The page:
Do the first because you will want the backing of your hospital if you are sued.

Do the second because your carrier may try to disavow coverage if you fail to inform it of a developing matter. You need to allow your carrier to weigh-in before you take a step that could materially affect a future defense.

You also want to obtain expert advice – either from hospital counsel, an attorney proffered by your insurer or an attorney you hire – on the specific statutory requirements in your state.

Most of these laws apply to “any statements, gestures, or expressions of apology, benevolence, sympathy, or commiseration made by a health care provider to an alleged victim of an unanticipated outcome or the victim’s relative or representative.” In most states, the “statement, gesture or expression must be related to the discomfort, pain, suffering, injury or death of the alleged victim” those elements are not uniform (for example, North Dakota and Utah do not require the second element). Even when the elements appear to be uniform, the rules may be subject to further distinctions that require careful consideration.

For example, in Vermont, oral expressions are covered. In Maryland and Oregon apologies can be made orally, in writing, or by conduct.

Some states place a time limit on when the apology must be rendered. For example, Washington and Vermont require the doctor offer the apology within 30 days of a medical error or within 30 days of when the doctor knew or should have known of the consequences of that error. Illinois will only shield an apology made within 72 hours of when the doctor knew or should have known of the potential cause of a bad outcome. In Massachusetts, the law codifies a 6-month resolution period during which a shielded apology can be offered.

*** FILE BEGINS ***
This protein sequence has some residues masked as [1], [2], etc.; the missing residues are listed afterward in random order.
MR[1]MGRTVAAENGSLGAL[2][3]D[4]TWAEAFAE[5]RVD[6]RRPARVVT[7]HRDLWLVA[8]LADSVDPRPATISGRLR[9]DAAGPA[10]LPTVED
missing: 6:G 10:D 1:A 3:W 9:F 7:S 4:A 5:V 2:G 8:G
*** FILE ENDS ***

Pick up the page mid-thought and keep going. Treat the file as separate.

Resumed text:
You also need to pay attention to who hears the apology.  Some states take a wide view, such as Maine, which includes domestic partners, and Montana and Delaware, which even include friends. Other states take a much narrower approach, such as Georgia, which only covers expressions made to “family members and representatives of the patient”.

So – if, after considering the legal implications and getting proper advice, you have now decided that you will be offering an apology, how should you go about it?

Start with the exact words that you will use.

Do not plan to rely on wide statutory language over what is covered. Instead, say “I am sorry that I…” in just those words.

There is dual reason for this:

  • If you want the statement kept out this will make it more likely you have conformed to any apology statute.
  • If the statement comes in either because there is no shielding law or because you later tactically decide that it helps you to have the jury hear it, this is a statement that a jury will appreciate you having straightforwardly made.